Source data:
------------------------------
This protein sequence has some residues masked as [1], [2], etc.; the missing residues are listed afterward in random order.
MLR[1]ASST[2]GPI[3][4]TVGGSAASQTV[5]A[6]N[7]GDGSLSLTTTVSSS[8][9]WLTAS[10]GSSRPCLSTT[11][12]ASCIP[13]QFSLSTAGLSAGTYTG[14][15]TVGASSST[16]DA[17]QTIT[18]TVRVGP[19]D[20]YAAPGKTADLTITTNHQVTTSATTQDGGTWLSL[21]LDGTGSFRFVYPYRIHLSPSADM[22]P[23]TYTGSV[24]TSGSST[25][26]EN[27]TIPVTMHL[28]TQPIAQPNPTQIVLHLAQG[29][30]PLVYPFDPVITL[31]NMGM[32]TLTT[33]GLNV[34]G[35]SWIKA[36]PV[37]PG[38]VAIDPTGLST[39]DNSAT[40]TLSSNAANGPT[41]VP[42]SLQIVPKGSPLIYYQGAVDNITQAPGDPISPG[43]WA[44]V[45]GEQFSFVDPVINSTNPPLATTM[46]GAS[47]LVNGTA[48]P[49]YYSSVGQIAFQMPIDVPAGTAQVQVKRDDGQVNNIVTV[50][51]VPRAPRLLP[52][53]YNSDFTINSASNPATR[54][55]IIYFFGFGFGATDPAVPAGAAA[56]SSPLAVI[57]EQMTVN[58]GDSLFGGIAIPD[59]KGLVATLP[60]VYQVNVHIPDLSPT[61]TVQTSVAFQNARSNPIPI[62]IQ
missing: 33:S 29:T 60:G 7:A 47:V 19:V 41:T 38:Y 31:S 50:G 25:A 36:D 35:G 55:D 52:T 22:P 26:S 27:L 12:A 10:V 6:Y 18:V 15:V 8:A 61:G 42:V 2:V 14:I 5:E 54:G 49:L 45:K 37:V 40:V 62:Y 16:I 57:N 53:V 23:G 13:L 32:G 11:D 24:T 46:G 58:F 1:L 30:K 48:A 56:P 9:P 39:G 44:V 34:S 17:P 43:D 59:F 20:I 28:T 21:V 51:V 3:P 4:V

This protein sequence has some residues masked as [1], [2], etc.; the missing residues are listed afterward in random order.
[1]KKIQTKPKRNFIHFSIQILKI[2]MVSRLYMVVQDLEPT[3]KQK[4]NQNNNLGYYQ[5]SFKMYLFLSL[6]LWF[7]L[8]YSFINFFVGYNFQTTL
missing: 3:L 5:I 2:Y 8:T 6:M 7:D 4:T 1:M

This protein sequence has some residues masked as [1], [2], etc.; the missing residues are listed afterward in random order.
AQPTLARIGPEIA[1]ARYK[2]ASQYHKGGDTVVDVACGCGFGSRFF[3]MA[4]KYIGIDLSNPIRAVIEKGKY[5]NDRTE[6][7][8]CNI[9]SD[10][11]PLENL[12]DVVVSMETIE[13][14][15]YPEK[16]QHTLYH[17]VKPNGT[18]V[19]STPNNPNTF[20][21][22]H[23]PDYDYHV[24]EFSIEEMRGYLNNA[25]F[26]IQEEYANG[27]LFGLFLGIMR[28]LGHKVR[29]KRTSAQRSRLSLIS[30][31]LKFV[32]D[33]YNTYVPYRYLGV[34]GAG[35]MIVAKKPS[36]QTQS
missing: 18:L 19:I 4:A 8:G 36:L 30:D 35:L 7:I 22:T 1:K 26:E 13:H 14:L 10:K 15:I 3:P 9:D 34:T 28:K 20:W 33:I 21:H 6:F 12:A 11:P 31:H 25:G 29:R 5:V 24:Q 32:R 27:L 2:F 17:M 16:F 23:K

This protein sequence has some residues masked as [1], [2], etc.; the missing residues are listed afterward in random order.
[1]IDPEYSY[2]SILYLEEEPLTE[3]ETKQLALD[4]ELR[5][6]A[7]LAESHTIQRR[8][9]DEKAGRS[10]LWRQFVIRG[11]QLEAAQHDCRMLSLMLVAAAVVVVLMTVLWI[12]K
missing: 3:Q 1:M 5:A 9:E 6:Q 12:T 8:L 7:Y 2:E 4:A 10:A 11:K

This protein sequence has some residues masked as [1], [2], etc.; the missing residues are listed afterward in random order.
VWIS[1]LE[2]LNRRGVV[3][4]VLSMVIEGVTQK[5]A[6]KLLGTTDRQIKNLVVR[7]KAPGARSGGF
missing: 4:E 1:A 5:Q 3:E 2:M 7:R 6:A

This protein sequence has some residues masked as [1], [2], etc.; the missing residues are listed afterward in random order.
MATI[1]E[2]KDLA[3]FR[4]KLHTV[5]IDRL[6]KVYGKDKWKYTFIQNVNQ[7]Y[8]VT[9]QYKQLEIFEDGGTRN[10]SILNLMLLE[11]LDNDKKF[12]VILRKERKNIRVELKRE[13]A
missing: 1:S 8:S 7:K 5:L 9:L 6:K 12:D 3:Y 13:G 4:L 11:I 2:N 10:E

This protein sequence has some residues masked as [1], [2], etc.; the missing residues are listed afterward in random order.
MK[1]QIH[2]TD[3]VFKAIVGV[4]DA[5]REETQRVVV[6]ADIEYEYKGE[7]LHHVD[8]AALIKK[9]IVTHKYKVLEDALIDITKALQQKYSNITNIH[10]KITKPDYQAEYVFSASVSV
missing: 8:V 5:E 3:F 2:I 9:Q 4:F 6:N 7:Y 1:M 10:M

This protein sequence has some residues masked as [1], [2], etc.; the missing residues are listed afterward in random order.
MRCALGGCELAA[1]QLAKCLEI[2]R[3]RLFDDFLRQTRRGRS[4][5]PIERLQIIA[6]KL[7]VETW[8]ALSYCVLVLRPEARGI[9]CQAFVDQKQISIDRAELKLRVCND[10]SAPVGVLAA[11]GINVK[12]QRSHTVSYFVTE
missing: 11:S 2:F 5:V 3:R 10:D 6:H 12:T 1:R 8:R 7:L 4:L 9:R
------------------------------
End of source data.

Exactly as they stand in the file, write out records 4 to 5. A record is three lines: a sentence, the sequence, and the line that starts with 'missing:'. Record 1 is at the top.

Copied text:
This protein sequence has some residues masked as [1], [2], etc.; the missing residues are listed afterward in random order.
[1]IDPEYSY[2]SILYLEEEPLTE[3]ETKQLALD[4]ELR[5][6]A[7]LAESHTIQRR[8][9]DEKAGRS[10]LWRQFVIRG[11]QLEAAQHDCRMLSLMLVAAAVVVVLMTVLWI[12]K
missing: 3:Q 1:M 5:A 9:E 6:Q 12:T 8:L 7:Y 2:E 4:A 10:A 11:K

This protein sequence has some residues masked as [1], [2], etc.; the missing residues are listed afterward in random order.
VWIS[1]LE[2]LNRRGVV[3][4]VLSMVIEGVTQK[5]A[6]KLLGTTDRQIKNLVVR[7]KAPGARSGGF
missing: 4:E 1:A 5:Q 3:E 2:M 7:R 6:A